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Archive for June, 2010

So there was this important women’s golf tournament this past weekend. Got big crowds and terrific local media coverage, and since it’s a major championship, you surely must have heard all about it, right?

Unfortunately, probably not. Unless you’re a committed fan of women’s golf, it was easy to miss it entirely. The LPGA Championship – which dates back to 1955 – was contested in Pittsford, N.Y., in the greater Rochester area. American Cristie Kerr torched the field for the second major championship of her career.
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This can happen at the Final Four, or maybe any “big event” that finishes your season-long coverage: You might overlook the most obvious story because it is so completely obvious.

Such was almost the case in Tampa in 2008 as I was tossing around ideas for what to write as the championship-game preview. Then I realized, 0f course, that the story was Candace Parker and Candice Wiggins, the two seniors who had led their teams to this Final Four and had been largely responsible for ending different types of “droughts” in their respective programs during their careers.
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OK, we’ll try this again, hopefully a more to-the-point entry on this topic. This blog, of course, is kind of like my “journal.” It doesn’t have an editor other than me, and editing your own work can be a tricky proposal.
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In the so-called inner circles of women’s basketball – just like in the inner circles of anything else – there is often an understandable reticence to voice any criticism of anything that is universally regarded as a “good cause.”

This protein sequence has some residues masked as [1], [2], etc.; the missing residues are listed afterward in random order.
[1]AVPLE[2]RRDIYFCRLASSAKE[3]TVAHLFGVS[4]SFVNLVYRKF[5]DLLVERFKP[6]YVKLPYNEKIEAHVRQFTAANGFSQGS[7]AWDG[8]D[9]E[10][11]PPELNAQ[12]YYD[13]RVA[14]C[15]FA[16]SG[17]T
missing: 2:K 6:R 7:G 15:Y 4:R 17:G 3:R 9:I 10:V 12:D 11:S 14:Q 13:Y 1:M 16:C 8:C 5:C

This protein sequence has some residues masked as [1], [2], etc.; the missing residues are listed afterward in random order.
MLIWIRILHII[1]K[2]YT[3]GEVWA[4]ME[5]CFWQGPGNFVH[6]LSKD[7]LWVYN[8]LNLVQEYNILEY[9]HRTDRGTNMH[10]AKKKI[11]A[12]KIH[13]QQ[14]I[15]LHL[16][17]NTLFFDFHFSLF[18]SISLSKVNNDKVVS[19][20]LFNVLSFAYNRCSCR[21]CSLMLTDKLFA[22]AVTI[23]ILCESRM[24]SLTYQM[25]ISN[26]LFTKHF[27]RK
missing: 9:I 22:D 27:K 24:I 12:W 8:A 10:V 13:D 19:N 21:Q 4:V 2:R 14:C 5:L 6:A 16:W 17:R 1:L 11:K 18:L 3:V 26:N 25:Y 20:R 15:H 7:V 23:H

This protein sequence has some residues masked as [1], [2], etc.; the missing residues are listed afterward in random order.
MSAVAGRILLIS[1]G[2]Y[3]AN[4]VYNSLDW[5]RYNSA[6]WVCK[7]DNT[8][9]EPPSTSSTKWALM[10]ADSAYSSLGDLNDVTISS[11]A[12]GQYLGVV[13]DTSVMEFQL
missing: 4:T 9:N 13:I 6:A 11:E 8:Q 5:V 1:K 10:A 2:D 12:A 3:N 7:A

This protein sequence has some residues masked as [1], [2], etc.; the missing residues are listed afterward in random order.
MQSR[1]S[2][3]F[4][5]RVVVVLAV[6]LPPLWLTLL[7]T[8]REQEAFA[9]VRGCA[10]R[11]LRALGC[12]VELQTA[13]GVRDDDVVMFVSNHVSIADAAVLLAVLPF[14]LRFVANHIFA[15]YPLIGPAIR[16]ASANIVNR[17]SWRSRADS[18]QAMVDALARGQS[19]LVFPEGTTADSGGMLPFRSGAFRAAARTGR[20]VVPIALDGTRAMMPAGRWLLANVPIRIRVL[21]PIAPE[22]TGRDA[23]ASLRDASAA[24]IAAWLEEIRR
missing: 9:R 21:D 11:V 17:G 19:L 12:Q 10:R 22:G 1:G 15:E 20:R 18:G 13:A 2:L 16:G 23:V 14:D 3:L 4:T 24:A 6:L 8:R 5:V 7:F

Certainly, the Women’s Basketball Hall of Fame falls under that category. The sport’s history is deeper, richer and more bountiful than most people realize or even think about. Much of it was not covered by the media – and even today, we know there’s still a deficit  in that regard. So there is a need to as much as possible have the past chronicled retroactively, if you will. And a museum/hall of fame can lead the way in that.
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*-In regard to the question of how the proposed conference realignments might affect the entirety of women’s college basketball …  I do have some thoughts and also have asked coaches for theirs. But I’m waiting to see how much more movement there will be first before I write about it. We know there might be a lot.

*-I also have many thoughts on the Women’s Basketball Hall of Fame and its induction weekend – how it can be better and more fan-inclusive. Those will be coming up, too.

*-Sorry to see things apparently not working out for Plenette Pierson in Tulsa, where there seems to be a personality clash with coach Nolan Richardson. It’s a shame for the Shock, because Pierson when utilized correctly is a very valuable player.  If I had been Richardson, I would have worked really hard to understand Pierson and the best way to motivate her and communicate with her. Bill Laimbeer was able to to it.

*-What an odd situation for some WNBA teams to be in … surely those who are struggling want to improve … but the silver lining to losing this season is that it increases a franchise’s odds in the Maya Moore sweepstakes.

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Here at the Women’s Basketball Hall of Fame induction weekend in Knoxville, Tenn., I chatted with former Maryland coach Chris Weller, who is in this year’s class.

She acknowledged she hadn’t given much thought to how the ongoing various conference realignments would impact women’s basketball. But she looked completely  stunned when asked about the potential of Maryland being wooed away from the ACC to the Big Ten, which is one of the many, many, many rumors that have been put forth.
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As we keep moving closer to what more and more appears to be the eventual end of the Big 12, it struck me how pragmatic I’ve felt about the whole thing.

It’s really the only logical way to feel in regard to something about which you have no input and no control. But I think one of the big reasons I’ve looked at it like, “Whatever happens, happens,” is that I’ve gone through the breakup of the newspaper industry (which is still in progress) and realize there’s not much to do when certain big changes come except to figure out how to adapt to them.
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